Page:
Attractive women face prejudice in the courtroom, study says

Women charged with murdering an abusive spouse are more likely to be deemed guilty if they have blonde hair and “smooth, harmonious facial features”.

Whilst various studies have linked physical attractiveness to success in the workplace, sexually appealing women do not have the same luck the courtroom, according to a new study.

The report, conducted by the University of Granada using surveys of Spanish policemen found that attractive women accused of murdering their partners were more likely to be found guilty than their “ugly” counterparts.

For the study, two scenarios of domestic homicide were drawn up in which the female defendant claimed to have murdered her abusive spouse in self-defense.

In the first scenario, the defendant was described as an attractive, well-dressed, childless woman working as a financial consultant.

In the other, the defendant was portrayed as a timid housewife with two young children and “jarring facial features”.

The researchers then asked the 169 participating police officers to take on the role of the jury and were asked questions over the defendant's culpability and the amount of “control” each woman had in their respective scenario.

The researchers found that the timid, unattractive mother-of-two was attributed significantly less culpability than her high-flying, attractive counterpart.

According to the researchers, the unattractive woman’s story was perceived to be more credible because it ultimately fell in-line with the archetype "battered woman" narrative.
 

“When dealing with a non-prototypical battered woman – in other words, someone who does not conform to society’s idea of such women – they were seen to have more control over the situation, which in legal terms can translate as a higher degree of guilt”, noted lead-researcher Antonio Herrera.

Another variable that affected the policemen’s judgments was how “sexist” the respondent was. Those who scored higher on the “macho-scale” found the attractive woman to have more control over the situation, rendering her guiltier of the crime.

So for once, being attractive isn’t an asset. Unfortunately for me, the same can’t be said for men.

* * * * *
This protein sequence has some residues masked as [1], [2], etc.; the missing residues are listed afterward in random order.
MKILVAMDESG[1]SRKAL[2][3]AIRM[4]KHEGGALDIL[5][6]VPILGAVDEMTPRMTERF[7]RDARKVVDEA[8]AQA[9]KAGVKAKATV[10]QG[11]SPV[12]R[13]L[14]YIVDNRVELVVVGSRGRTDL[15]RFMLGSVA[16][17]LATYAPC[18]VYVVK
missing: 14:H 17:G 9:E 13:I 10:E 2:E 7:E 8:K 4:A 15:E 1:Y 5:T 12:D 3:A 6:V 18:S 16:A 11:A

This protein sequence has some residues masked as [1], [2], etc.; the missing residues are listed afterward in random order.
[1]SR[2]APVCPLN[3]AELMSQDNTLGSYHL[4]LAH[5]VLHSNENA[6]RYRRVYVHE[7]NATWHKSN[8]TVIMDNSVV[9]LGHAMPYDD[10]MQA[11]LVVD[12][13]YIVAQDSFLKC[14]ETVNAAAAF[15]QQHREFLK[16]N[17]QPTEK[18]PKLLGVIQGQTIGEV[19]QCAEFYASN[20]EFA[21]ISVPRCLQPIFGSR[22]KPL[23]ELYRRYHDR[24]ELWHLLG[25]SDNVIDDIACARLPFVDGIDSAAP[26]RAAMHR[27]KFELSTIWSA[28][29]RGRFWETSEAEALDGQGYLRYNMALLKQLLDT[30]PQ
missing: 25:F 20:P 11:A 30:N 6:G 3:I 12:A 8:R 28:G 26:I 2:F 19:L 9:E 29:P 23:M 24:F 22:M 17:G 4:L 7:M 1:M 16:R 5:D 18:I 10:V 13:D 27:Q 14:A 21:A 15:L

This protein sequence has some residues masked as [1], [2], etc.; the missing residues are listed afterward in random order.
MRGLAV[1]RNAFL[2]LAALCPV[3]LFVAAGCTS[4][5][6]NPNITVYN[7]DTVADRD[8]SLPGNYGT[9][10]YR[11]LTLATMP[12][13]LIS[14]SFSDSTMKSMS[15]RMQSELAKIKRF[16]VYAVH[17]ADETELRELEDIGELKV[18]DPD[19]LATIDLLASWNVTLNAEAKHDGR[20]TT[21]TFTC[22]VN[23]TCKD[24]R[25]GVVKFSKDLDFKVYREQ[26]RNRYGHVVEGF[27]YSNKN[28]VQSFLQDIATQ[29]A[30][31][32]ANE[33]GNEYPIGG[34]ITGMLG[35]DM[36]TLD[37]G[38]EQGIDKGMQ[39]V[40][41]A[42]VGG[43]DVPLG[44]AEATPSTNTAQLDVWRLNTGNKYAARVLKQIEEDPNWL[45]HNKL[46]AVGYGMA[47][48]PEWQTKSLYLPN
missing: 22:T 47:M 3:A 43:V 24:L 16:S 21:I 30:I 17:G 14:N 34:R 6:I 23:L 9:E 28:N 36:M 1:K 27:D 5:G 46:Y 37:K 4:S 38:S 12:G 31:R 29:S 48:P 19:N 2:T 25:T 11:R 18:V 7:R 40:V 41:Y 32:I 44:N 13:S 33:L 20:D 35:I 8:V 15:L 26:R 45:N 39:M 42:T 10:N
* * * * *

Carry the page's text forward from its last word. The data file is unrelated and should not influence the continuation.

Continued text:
American Model Kate Upton. Photo: ©Terry Richardson

Alex Ward is a London-based freelance journalist who has previously worked for the Times & the Press Association. Twitter: @alexward3000

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This is a refugee crisis, and it has always been a refugee crisis

If your country is in flames and your life is at risk, boarding a rickety, dangerous boat is a rational decision. We need to provide safer choices and better routes.

Even those of us all too familiar with the human cost of the present refugee crisis were stopped in our tracks by the profoundly disturbing images of the dead toddler washed up on a Turkish beach. Whatever our personal view about the ethics of displaying the photographs, one thing is clear: the refugee crisis on our doorstep can no longer be denied or ignored.

For far too long the political conversation in the UK has avoided facing up to the obvious conclusion that the UK must provide protection to more refugees in this country. Ministers have responded to calls to do more by talking about the aid we are providing to help refugees in the region, by blaming other European Governments who are hosting more refugees than we are, and also accusing refugees themselves by claiming the desperate people forced into boarding unsafe boats in the Mediterranean were chancers and adventurers, out for an easier life.

These latest images have blown all that away and revealed the shaming truth. This is a refugee crisis and has always been a refugee crisis. When the Refugee Council wrote to the prime minister in 2013 to call for the UK to lead on resettling Syrian refugees displaced by a war that was already two years old, it was a refugee crisis in the making.

Many people struggle to comprehend why refugees would pay smugglers large sums of money to be piled into a rickety boat in the hope of reaching the shores in Europe. The simple answer is that for these individuals, there is no other choice. If your country is in flames and your life is at risk, boarding that boat is a rational decision. There has been much vitriol aimed at smugglers who are trading in human misery, but European governments could put them out of business if they created alternative, legal routes for refugees to reach our shores.

There are clear steps that European governments, including our own, can take to help prevent people having to risk their lives. We need to offer more resettlement places so that people can be brought directly to countries of safety. We also need to make it easier for refugees to reunite with their relatives already living in safety in the UK. Under current rules, refugees are only allowed to bring their husband or wife and dependant children under the age of 18. Those that do qualify for family reunion often face long delays living apart, with usually the women and children surviving in desperate conditions while they wait for a decision on their application. Sometimes they are refused because they cannot provide the right documentation. If you had bombs raining down on your house, would you think to pick up your marriage certificate?

The time to act is well overdue, but the tide of public opinion seems to be turning – especially since the release of the photographs. We urgently need David Cameron to show political leadership and help us live up to the proud tradition of protecting refugees that he often refers to. That tradition is meaningless if people cannot reach us, if they are dying in the attempt. It is a shame that it had to take such a tragic image to shake people into calling for action, but for many it means that the crisis is no longer out of sight and out of mind.

Maurice Wren is the chief executive of the Refugee Council